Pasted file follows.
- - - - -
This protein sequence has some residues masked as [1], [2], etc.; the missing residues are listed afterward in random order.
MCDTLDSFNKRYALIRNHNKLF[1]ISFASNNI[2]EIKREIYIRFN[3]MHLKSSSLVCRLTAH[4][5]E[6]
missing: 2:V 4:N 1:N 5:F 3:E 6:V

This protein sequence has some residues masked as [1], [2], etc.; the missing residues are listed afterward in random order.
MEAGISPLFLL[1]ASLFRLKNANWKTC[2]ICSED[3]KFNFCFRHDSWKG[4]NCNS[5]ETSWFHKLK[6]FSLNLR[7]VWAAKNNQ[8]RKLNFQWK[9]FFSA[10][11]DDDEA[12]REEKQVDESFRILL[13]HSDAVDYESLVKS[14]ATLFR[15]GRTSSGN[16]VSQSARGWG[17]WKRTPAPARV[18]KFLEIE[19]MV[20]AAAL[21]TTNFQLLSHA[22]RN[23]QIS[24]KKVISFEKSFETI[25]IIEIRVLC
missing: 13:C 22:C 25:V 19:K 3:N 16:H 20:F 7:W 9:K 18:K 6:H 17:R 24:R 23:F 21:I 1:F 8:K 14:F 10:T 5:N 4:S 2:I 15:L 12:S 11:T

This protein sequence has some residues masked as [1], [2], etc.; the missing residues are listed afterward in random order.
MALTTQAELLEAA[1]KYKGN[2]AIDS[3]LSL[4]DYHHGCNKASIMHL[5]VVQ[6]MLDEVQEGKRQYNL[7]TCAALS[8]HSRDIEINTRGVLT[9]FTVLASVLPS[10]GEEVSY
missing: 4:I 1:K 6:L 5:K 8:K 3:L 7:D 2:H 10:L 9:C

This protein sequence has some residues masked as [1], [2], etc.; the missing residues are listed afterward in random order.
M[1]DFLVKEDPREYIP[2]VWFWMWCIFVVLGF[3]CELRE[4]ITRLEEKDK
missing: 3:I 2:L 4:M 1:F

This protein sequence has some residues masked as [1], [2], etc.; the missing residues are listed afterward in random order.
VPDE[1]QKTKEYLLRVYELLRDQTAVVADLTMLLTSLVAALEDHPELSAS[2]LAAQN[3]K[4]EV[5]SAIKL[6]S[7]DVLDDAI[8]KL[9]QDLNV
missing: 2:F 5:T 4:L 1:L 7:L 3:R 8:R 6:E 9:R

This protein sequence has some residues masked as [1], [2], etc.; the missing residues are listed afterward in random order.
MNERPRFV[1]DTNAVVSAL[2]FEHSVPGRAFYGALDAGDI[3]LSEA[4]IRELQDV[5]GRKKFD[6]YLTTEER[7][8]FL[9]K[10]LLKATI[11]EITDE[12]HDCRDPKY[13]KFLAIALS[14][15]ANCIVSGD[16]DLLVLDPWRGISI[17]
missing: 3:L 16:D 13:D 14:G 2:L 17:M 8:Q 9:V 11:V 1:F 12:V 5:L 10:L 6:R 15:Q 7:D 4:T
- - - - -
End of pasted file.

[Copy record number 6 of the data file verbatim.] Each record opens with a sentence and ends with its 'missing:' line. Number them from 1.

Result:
This protein sequence has some residues masked as [1], [2], etc.; the missing residues are listed afterward in random order.
MNERPRFV[1]DTNAVVSAL[2]FEHSVPGRAFYGALDAGDI[3]LSEA[4]IRELQDV[5]GRKKFD[6]YLTTEER[7][8]FL[9]K[10]LLKATI[11]EITDE[12]HDCRDPKY[13]KFLAIALS[14][15]ANCIVSGD[16]DLLVLDPWRGISI[17]
missing: 3:L 16:D 13:D 14:G 2:L 17:M 8:Q 9:V 11:V 1:F 12:V 5:L 10:L 6:R 15:Q 7:D 4:T